By Alex P. Vidal/ PNS
LAREDO, Texas — Because of his scintillating 9th round stoppage win over granite-chinned David Diaz for the world Boxing Council (WBC) lightweight title in June 28 in Las Vegas, newly crowned world lightweight champion Manny Pacquiao has been called as “the Philippines’ number one wonder of the world.” [Click to view Manny Pacquiao videos]
The accolade was heaped upon Pacquiao by Department of Environment and Natural Resources (DENR) secretary Joselito “Lito” Atienza who was at ringside when the popular Filipino knockout artist bludgeoned the Mexican-American defending titlist to grab the WBC 135-lb belt.
“We have lots of beautiful tourism spots in the country today and many of them have landed in the top 10 wonders of the world,” Atienza declared in a mass officiated by New Jersey-based Filipino priest Marlon Beop. “But I am proud to announce that the country’s number one wonder of the world is Manny Pacquiao.”
Pacquiao (47-3, 36 KOs) eclipsed the record of any Asian paid mauler by becoming the first to pocket four world titles in four different divisions – flyweight, superbantamweight, superfeatherweight and lightweight.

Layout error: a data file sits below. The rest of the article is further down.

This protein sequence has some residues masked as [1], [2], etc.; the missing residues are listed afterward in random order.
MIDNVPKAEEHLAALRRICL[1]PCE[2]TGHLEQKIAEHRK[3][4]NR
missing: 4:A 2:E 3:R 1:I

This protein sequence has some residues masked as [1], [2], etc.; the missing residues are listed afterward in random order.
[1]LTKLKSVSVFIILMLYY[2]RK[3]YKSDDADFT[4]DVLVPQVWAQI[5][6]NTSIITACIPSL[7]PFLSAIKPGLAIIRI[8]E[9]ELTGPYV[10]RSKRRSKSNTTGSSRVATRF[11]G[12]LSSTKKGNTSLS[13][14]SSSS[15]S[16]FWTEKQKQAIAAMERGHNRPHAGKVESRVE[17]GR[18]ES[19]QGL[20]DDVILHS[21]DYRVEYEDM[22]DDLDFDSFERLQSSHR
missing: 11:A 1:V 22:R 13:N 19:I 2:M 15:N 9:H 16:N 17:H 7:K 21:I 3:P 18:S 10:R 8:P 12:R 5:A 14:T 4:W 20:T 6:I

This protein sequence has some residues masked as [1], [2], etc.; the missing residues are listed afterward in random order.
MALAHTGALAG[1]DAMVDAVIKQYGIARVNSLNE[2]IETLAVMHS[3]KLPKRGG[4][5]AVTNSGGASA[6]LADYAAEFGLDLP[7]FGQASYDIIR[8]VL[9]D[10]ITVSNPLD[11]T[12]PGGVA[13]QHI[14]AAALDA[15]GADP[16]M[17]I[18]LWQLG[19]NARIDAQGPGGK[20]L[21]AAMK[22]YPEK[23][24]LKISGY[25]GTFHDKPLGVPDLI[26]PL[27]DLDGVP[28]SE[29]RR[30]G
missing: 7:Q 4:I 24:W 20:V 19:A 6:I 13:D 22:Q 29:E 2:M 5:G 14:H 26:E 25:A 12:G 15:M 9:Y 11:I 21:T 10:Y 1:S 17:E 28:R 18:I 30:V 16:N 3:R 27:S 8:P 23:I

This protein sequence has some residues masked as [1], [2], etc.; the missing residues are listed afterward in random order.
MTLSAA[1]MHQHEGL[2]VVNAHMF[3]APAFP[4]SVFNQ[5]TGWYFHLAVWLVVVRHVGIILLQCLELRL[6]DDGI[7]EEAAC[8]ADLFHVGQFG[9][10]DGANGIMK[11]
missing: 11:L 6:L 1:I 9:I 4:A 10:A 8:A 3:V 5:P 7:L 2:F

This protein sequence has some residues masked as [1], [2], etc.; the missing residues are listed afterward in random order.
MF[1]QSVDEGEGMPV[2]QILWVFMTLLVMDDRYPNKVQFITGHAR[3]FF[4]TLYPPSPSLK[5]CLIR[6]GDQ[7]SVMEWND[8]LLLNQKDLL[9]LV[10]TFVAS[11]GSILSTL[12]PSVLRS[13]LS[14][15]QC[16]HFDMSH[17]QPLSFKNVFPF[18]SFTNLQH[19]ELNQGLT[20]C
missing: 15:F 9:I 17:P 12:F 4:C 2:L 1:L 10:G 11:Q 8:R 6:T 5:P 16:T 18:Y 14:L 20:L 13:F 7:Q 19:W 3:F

He also overshadowed the universal stardom of the famed Thai national hero Khaosai Galaxy (49-1, 43 KOs), who was never dethroned as World Boxing Association (WBA) superflyweight champion until his retirement on December 21, 1991.
Pacquiao also broke the jinx of fellow Visayan and Hall of Famer former world junior lightweight king Gabriel “Flash” Elorde who twice attempted and failed to capture the world lightweight crown after suffering brutal knockout defeats to Carlos Ortiz of Puerto Rico in the 60’s.
Galaxy holds the record as the longest reigning Asian world champion with 19 title defenses, second only to heavyweight legend Joe Louis who had 21 title defenses.
Elorde, on the other hand, was the longest reigning world champion in Asia before Galaxy; winning the crown over Harold Gomes on March 16,1960 and losing it to Yushiaki Numata on June 15, 1967.
Although he broke his right hand, Pacquiao, 29, was all praises for the fallen Diaz, 32, who credited Pacquiao’s potent speed and power in giving him the worst beating in his career that began in 1996, the year he represented the United States in the Atlanta World Summer Olympics.